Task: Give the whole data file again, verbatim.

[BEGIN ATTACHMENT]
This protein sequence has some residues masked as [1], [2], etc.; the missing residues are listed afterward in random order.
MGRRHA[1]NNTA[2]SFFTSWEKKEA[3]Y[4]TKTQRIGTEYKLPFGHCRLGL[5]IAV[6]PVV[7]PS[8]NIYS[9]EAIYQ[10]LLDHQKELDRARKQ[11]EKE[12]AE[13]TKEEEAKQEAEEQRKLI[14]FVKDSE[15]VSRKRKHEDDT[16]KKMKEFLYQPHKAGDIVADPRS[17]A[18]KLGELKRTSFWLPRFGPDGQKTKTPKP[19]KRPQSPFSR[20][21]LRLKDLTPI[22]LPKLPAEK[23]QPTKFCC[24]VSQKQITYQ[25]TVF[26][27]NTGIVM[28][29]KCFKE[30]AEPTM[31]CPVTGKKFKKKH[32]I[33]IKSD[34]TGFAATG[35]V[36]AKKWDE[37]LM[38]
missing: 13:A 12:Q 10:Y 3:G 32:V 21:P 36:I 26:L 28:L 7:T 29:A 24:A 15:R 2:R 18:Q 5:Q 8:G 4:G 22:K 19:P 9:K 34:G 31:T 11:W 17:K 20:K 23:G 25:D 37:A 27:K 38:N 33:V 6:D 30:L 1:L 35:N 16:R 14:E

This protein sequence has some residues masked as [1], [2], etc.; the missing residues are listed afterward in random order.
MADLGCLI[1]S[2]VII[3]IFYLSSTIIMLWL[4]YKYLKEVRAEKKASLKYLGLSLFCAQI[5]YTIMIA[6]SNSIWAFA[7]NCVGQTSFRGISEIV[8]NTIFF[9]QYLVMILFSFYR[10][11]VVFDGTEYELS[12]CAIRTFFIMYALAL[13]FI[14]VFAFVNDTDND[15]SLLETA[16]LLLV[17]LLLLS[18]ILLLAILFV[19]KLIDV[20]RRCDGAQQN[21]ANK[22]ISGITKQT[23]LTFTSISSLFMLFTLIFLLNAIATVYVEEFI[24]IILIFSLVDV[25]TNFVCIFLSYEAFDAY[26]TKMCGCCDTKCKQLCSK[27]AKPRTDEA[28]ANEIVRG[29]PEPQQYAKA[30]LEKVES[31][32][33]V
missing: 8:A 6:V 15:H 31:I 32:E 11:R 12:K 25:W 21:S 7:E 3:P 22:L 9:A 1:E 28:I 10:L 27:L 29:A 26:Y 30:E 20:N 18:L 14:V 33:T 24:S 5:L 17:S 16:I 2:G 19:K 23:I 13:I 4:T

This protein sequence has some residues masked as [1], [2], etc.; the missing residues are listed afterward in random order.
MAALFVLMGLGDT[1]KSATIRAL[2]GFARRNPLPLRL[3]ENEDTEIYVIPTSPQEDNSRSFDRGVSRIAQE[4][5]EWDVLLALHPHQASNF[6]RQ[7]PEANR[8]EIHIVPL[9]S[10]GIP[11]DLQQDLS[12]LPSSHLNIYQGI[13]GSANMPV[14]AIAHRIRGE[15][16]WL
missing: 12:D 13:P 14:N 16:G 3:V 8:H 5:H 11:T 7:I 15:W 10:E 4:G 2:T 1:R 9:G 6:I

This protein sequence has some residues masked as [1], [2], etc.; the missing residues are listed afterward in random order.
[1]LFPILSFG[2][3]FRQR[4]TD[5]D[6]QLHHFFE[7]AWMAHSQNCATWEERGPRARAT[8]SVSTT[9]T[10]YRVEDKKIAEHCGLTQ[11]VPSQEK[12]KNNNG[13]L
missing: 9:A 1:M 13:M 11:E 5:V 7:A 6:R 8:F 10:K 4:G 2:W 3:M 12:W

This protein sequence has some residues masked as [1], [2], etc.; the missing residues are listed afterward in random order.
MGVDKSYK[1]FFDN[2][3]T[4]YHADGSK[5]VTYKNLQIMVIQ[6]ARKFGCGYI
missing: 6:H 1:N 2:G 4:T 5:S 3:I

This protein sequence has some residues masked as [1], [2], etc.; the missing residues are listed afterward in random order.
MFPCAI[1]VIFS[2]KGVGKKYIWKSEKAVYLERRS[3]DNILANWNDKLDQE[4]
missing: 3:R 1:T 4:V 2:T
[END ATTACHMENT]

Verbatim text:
This protein sequence has some residues masked as [1], [2], etc.; the missing residues are listed afterward in random order.
MGRRHA[1]NNTA[2]SFFTSWEKKEA[3]Y[4]TKTQRIGTEYKLPFGHCRLGL[5]IAV[6]PVV[7]PS[8]NIYS[9]EAIYQ[10]LLDHQKELDRARKQ[11]EKE[12]AE[13]TKEEEAKQEAEEQRKLI[14]FVKDSE[15]VSRKRKHEDDT[16]KKMKEFLYQPHKAGDIVADPRS[17]A[18]KLGELKRTSFWLPRFGPDGQKTKTPKP[19]KRPQSPFSR[20][21]LRLKDLTPI[22]LPKLPAEK[23]QPTKFCC[24]VSQKQITYQ[25]TVF[26][27]NTGIVM[28][29]KCFKE[30]AEPTM[31]CPVTGKKFKKKH[32]I[33]IKSD[34]TGFAATG[35]V[36]AKKWDE[37]LM[38]
missing: 13:A 12:Q 10:Y 3:G 32:V 21:P 36:I 26:L 28:L 7:T 29:A 24:A 15:R 2:R 18:Q 5:Q 8:G 4:G 22:K 19:P 9:K 34:G 31:T 11:W 17:K 20:K 23:G 25:D 37:A 27:K 38:N 33:V 6:D 30:L 1:L 35:N 16:R 14:E

This protein sequence has some residues masked as [1], [2], etc.; the missing residues are listed afterward in random order.
MADLGCLI[1]S[2]VII[3]IFYLSSTIIMLWL[4]YKYLKEVRAEKKASLKYLGLSLFCAQI[5]YTIMIA[6]SNSIWAFA[7]NCVGQTSFRGISEIV[8]NTIFF[9]QYLVMILFSFYR[10][11]VVFDGTEYELS[12]CAIRTFFIMYALAL[13]FI[14]VFAFVNDTDND[15]SLLETA[16]LLLV[17]LLLLS[18]ILLLAILFV[19]KLIDV[20]RRCDGAQQN[21]ANK[22]ISGITKQT[23]LTFTSISSLFMLFTLIFLLNAIATVYVEEFI[24]IILIFSLVDV[25]TNFVCIFLSYEAFDAY[26]TKMCGCCDTKCKQLCSK[27]AKPRTDEA[28]ANEIVRG[29]PEPQQYAKA[30]LEKVES[31][32][33]V
missing: 8:A 6:V 15:H 31:I 32:E 11:R 12:K 25:W 21:S 7:E 3:P 22:L 9:A 1:E 28:I 10:L 27:L 29:A 26:Y 30:E 20:N 18:L 14:V 33:T 24:S 5:L 17:S 16:I 2:G 19:K 23:I 13:I 4:T

This protein sequence has some residues masked as [1], [2], etc.; the missing residues are listed afterward in random order.
MAALFVLMGLGDT[1]KSATIRAL[2]GFARRNPLPLRL[3]ENEDTEIYVIPTSPQEDNSRSFDRGVSRIAQE[4][5]EWDVLLALHPHQASNF[6]RQ[7]PEANR[8]EIHIVPL[9]S[10]GIP[11]DLQQDLS[12]LPSSHLNIYQGI[13]GSANMPV[14]AIAHRIRGE[15][16]WL
missing: 12:D 13:P 14:N 16:G 3:V 8:H 5:H 11:T 7:I 15:W 10:E 4:G 2:T 1:R 9:G 6:I

This protein sequence has some residues masked as [1], [2], etc.; the missing residues are listed afterward in random order.
[1]LFPILSFG[2][3]FRQR[4]TD[5]D[6]QLHHFFE[7]AWMAHSQNCATWEERGPRARAT[8]SVSTT[9]T[10]YRVEDKKIAEHCGLTQ[11]VPSQEK[12]KNNNG[13]L
missing: 9:A 1:M 13:M 11:E 5:V 7:A 6:R 8:F 10:K 4:G 2:W 3:M 12:W

This protein sequence has some residues masked as [1], [2], etc.; the missing residues are listed afterward in random order.
MGVDKSYK[1]FFDN[2][3]T[4]YHADGSK[5]VTYKNLQIMVIQ[6]ARKFGCGYI
missing: 6:H 1:N 2:G 4:T 5:S 3:I

This protein sequence has some residues masked as [1], [2], etc.; the missing residues are listed afterward in random order.
MFPCAI[1]VIFS[2]KGVGKKYIWKSEKAVYLERRS[3]DNILANWNDKLDQE[4]
missing: 3:R 1:T 4:V 2:T